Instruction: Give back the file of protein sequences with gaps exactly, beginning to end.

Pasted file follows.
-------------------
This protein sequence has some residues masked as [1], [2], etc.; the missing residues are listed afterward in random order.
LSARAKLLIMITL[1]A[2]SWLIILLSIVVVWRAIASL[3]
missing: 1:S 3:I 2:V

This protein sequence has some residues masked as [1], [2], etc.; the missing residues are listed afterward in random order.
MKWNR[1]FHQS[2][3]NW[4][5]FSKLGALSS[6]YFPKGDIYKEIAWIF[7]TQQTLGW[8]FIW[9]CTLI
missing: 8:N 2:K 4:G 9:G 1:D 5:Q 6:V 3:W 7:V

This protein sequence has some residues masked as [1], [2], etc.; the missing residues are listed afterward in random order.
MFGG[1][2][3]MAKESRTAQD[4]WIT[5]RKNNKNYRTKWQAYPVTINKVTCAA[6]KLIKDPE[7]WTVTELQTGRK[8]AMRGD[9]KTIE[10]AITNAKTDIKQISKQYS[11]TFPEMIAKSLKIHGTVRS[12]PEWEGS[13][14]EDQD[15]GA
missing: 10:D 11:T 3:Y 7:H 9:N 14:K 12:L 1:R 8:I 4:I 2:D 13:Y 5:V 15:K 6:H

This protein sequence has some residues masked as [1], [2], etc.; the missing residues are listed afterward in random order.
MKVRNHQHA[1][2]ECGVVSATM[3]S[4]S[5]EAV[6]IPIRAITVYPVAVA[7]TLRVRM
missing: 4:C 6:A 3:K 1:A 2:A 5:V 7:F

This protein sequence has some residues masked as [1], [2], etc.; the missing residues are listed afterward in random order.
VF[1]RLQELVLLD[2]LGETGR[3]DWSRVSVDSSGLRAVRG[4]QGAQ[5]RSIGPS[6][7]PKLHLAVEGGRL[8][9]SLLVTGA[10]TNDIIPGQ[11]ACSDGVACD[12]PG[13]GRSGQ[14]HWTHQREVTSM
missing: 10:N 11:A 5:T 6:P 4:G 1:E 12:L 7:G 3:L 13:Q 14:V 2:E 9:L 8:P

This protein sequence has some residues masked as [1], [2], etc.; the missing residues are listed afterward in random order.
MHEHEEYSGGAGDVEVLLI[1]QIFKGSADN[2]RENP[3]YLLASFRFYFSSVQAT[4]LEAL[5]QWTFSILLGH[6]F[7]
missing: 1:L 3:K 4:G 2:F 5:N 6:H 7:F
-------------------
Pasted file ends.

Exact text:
This protein sequence has some residues masked as [1], [2], etc.; the missing residues are listed afterward in random order.
LSARAKLLIMITL[1]A[2]SWLIILLSIVVVWRAIASL[3]
missing: 1:S 3:I 2:V

This protein sequence has some residues masked as [1], [2], etc.; the missing residues are listed afterward in random order.
MKWNR[1]FHQS[2][3]NW[4][5]FSKLGALSS[6]YFPKGDIYKEIAWIF[7]TQQTLGW[8]FIW[9]CTLI
missing: 8:N 2:K 4:G 9:G 1:D 5:Q 6:V 3:W 7:V

This protein sequence has some residues masked as [1], [2], etc.; the missing residues are listed afterward in random order.
MFGG[1][2][3]MAKESRTAQD[4]WIT[5]RKNNKNYRTKWQAYPVTINKVTCAA[6]KLIKDPE[7]WTVTELQTGRK[8]AMRGD[9]KTIE[10]AITNAKTDIKQISKQYS[11]TFPEMIAKSLKIHGTVRS[12]PEWEGS[13][14]EDQD[15]GA
missing: 10:D 11:T 3:Y 7:H 9:N 14:K 12:L 1:R 8:I 4:I 2:D 13:Y 5:V 15:K 6:H

This protein sequence has some residues masked as [1], [2], etc.; the missing residues are listed afterward in random order.
MKVRNHQHA[1][2]ECGVVSATM[3]S[4]S[5]EAV[6]IPIRAITVYPVAVA[7]TLRVRM
missing: 4:C 6:A 3:K 1:A 2:A 5:V 7:F

This protein sequence has some residues masked as [1], [2], etc.; the missing residues are listed afterward in random order.
VF[1]RLQELVLLD[2]LGETGR[3]DWSRVSVDSSGLRAVRG[4]QGAQ[5]RSIGPS[6][7]PKLHLAVEGGRL[8][9]SLLVTGA[10]TNDIIPGQ[11]ACSDGVACD[12]PG[13]GRSGQ[14]HWTHQREVTSM
missing: 10:N 11:A 5:T 6:P 4:G 1:E 12:L 7:G 3:L 13:Q 14:V 2:E 9:L 8:P

This protein sequence has some residues masked as [1], [2], etc.; the missing residues are listed afterward in random order.
MHEHEEYSGGAGDVEVLLI[1]QIFKGSADN[2]RENP[3]YLLASFRFYFSSVQAT[4]LEAL[5]QWTFSILLGH[6]F[7]
missing: 1:L 3:K 4:G 2:F 5:N 6:H 7:F